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Posts Tagged ‘Red Neck’

A few years ago, before I replaced my 1996 Ford Ranger with a newer model, I stopped by my bank one evening to get some cash from the ATM. The bank was closed and the only ATM is a walk-up. Before I got out of my truck, I looked around. There was only one other vehicle in the parking lot, a compact car that could have been a Nissan or a Mazda. It was the sort of car that people of modest means drive, and it was much shinier than my old truck.

A young black man stood at the ATM. Regardless of race, I would have taken a minute to assess whether he seemed to be a safe person. He looked clean and respectable, dressed in slacks and a button up shirt, no tie. He might have been a teacher.

When he glanced my way, I read alarm in his face. Through my tinted windows, he probably couldn’t see who was driving, and his first thought might have been “red neck.” So I stepped out of my truck. He visibly relaxed when he saw I was just a little ole lady.

I kept a respectful distance to let him finish his banking before I approached the ATM. We nodded at each other and said, “Good evening,” and he was on his way.

Sometimes when I go to the grocery store at night, there are knots of young people crossing the parking lot. All kinds of young people: students, athletes, country boys, goths, and groups of kids, both white and black, loudly flaunting their individuality in the face of conformity. I’ve learned to see them for who they are. Most are quite harmless, and many are courteous.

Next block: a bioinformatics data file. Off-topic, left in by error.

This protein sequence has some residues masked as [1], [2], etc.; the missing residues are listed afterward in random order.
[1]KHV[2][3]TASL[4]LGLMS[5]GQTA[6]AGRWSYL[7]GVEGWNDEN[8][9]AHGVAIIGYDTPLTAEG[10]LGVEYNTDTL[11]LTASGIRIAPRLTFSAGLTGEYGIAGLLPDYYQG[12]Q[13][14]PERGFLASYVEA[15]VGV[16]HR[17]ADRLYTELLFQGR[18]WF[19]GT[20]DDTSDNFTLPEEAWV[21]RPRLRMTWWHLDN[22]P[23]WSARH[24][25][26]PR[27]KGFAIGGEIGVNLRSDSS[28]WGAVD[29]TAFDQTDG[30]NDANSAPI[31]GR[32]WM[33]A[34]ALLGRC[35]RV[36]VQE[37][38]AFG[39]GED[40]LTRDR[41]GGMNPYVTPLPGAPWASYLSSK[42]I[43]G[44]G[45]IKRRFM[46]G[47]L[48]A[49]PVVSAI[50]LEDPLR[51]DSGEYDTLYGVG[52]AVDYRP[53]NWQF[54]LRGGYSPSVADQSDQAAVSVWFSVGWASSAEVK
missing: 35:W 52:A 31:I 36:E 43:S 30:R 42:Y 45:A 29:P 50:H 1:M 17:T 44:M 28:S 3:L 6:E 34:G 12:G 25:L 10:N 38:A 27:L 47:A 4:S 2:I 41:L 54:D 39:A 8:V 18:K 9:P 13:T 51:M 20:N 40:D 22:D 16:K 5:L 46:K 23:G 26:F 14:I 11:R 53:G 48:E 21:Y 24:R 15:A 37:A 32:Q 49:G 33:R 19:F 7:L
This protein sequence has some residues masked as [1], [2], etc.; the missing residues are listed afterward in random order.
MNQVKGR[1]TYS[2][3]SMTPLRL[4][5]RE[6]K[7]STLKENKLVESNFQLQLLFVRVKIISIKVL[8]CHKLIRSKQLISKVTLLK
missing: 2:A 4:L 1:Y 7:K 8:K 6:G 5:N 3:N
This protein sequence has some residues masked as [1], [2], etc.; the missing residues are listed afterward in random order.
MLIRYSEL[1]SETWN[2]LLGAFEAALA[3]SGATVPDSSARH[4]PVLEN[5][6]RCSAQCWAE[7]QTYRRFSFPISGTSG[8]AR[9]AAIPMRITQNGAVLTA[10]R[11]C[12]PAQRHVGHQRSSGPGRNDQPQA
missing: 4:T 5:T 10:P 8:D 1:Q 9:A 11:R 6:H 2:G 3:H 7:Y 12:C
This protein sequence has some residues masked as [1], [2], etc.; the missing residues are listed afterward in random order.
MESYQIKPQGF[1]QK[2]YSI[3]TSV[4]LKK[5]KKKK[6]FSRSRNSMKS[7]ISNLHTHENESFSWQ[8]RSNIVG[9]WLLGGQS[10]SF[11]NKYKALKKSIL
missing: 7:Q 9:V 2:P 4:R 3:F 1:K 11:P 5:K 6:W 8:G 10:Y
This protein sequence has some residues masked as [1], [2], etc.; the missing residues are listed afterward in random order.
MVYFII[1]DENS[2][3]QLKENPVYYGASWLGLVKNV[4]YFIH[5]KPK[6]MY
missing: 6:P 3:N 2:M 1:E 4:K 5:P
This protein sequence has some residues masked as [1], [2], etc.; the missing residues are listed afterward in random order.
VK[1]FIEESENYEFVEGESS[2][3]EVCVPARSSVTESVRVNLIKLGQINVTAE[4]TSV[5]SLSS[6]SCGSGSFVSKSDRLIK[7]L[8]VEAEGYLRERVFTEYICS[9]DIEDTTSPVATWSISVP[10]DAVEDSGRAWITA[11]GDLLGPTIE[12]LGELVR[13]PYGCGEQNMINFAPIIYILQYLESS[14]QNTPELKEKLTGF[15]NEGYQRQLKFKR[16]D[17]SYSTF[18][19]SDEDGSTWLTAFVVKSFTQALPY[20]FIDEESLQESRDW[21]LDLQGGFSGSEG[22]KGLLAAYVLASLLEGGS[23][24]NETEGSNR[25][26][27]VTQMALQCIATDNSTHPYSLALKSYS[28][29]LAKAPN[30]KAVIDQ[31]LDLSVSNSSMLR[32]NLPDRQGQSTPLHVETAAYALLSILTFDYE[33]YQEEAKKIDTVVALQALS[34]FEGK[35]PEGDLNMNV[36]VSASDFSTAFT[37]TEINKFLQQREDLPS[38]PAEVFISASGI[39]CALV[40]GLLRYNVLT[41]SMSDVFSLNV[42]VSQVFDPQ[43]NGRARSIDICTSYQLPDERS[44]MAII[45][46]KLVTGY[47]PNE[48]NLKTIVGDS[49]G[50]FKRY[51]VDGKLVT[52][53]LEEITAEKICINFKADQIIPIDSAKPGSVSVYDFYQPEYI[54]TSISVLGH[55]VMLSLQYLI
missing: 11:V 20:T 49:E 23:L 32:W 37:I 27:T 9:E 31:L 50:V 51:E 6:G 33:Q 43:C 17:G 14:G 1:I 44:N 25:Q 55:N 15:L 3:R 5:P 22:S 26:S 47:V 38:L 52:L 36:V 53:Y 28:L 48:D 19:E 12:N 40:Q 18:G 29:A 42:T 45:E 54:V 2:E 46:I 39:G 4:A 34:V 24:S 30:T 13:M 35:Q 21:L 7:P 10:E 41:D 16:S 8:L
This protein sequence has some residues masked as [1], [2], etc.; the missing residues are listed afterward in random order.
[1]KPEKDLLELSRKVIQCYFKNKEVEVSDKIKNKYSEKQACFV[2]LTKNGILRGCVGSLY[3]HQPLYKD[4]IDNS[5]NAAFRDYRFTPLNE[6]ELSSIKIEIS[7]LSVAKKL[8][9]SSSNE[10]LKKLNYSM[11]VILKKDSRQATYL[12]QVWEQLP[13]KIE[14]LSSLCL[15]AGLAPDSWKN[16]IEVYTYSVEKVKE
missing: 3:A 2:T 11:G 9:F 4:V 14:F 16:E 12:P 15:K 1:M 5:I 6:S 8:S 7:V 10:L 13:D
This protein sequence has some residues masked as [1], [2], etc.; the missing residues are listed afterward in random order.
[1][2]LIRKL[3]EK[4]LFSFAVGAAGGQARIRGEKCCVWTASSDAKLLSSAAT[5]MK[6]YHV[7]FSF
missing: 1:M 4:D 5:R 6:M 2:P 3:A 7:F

How miserable would I be if I reacted in fear based on their appearance? Instead, I smile, remembering my youth and how the older generation was affronted by how we dressed and wore our hair.

If the young man at the bank had worn a tee shirt and dreadlocks, I might have taken two minutes, instead of one, to assess him for safety. But what if I’d been a white man with a beer belly, how safe would he have felt when I got out of my truck, even with a friendly smile on my face?

That he would have been afraid of me, based on prior experience, without getting to know me, is a sad thought.

 

 

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